The Fox and the Hound
|The Fox and the Hound|
|Directed by||Ted Berman
|Produced by||Ron Miller
|Screenplay by||Ted Berman
|Story by||Larry Clemmons
|Music by||Richard Johnson
Jeffrey Patch (Songs)
|Editing by||James Koford
|Studio||Walt Disney Productions|
|Distributed by||Buena Vista Distribution|
|Release date(s)||July 10, 1981|
|Running time||83 minutes|
The Fox and the Hound is a 1981 American animated movie produced by Walt Disney Productions, first released to movie theaters in the United States on July 10, 1981. The 24th movie in the Walt Disney Animated Classics, the movie is about two unlikely friends, a red fox and a hound dog, who have trouble preserving their friendship because of their emerging instincts.
In the movie, the two main characters, Tod and Copper, become such good friends and play together. However, as they grow up, they become enemies because real hounds hunt foxes for food.
Copper's owner, Amos Slade, wants to kill Tod and will do anything to get him. He even has his other dog Chief to help him. As Tod and Copper get older they start to become more of enemies. They face problems with this friendship and Copper even turns on his best friend when Chief, the older dog and guardian of Copper, is nearly killed on a train, and Copper thinks it was Tod.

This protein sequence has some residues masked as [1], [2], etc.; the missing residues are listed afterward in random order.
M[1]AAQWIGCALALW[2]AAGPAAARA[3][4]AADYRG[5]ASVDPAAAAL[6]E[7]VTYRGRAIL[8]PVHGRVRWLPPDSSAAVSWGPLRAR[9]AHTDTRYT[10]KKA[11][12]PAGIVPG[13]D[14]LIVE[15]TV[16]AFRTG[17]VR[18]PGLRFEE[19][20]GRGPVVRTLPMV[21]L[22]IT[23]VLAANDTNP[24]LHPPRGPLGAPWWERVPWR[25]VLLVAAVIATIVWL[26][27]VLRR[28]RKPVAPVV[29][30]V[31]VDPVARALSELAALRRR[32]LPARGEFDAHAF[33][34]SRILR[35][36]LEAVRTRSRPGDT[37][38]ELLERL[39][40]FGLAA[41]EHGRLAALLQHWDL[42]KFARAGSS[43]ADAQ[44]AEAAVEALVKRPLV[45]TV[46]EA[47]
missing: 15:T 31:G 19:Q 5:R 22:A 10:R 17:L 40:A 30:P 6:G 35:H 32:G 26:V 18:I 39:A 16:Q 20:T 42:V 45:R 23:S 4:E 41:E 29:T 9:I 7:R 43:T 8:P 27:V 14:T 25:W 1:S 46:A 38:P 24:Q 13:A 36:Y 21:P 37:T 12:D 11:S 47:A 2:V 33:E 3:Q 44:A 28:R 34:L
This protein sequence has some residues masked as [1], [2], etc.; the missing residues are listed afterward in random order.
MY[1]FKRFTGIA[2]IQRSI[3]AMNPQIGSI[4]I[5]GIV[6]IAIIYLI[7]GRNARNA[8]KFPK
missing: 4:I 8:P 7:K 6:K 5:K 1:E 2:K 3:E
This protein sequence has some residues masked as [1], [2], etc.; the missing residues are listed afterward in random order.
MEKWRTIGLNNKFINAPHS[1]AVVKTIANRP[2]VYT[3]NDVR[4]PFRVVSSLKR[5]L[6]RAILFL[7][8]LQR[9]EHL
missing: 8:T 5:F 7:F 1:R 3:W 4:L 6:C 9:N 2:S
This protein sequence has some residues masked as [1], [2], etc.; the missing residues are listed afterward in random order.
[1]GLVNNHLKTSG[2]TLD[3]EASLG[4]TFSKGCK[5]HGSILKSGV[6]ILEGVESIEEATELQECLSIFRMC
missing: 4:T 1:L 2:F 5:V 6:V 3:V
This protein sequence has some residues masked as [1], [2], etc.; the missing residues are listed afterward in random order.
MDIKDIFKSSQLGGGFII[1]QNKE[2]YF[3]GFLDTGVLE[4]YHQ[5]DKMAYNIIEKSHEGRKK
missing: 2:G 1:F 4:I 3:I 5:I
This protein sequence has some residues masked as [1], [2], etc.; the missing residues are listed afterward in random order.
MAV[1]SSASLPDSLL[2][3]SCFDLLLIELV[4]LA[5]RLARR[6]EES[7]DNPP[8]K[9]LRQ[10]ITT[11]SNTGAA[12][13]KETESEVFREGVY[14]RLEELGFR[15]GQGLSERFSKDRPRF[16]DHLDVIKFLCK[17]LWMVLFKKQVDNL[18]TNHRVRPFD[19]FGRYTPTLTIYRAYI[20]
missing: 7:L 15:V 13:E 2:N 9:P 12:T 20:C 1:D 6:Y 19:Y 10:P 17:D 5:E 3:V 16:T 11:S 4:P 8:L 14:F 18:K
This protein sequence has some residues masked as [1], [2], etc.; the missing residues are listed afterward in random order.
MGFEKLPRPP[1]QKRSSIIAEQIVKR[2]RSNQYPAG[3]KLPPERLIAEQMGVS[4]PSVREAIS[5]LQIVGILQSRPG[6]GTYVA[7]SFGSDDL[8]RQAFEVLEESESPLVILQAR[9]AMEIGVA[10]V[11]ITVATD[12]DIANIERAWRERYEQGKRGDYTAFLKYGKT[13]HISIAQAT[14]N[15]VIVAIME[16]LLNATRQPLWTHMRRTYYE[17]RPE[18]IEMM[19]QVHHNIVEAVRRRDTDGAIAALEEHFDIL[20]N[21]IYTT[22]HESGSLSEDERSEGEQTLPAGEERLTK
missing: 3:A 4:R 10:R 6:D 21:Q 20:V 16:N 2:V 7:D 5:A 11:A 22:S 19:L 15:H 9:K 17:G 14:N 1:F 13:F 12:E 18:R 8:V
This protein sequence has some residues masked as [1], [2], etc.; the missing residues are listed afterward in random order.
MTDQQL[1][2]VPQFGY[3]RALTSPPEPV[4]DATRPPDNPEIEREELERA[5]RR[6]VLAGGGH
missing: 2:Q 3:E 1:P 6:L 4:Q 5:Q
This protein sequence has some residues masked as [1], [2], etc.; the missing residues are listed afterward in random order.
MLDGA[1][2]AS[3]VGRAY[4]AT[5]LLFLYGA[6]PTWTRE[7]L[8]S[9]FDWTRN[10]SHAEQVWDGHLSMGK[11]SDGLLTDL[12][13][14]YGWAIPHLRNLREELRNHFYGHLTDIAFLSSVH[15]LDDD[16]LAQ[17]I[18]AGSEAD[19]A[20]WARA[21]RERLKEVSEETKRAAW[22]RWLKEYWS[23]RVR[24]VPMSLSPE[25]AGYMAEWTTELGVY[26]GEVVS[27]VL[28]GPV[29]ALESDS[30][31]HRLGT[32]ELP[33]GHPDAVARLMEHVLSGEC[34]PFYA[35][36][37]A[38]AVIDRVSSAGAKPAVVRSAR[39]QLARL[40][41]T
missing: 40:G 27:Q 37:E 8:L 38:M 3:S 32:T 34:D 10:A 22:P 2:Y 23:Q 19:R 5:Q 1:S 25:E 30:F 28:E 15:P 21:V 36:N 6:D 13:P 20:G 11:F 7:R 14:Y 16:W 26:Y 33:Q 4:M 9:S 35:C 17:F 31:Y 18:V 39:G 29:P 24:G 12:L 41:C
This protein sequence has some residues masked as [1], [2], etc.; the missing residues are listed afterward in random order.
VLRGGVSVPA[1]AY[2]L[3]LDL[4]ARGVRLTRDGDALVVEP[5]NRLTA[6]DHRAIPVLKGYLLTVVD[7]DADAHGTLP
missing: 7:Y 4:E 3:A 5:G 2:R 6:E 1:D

The story was loosely based on Daniel P Mannix's 1967 book with the same name. The book had a more realistic story, it dealt with the quest of a hunter and his dog Copper to shoot Tod after he killed the hunter's new dog Chief. The novel was mainly about Tod's life in the woods. While he was raised by humans he was not childhood friends with Copper and none of the animals spoke. The story was changed to make it more suitable for a family movie; instead of a story about the life and death of a fox, it became a parable about how society determines our roles despite our better impulses.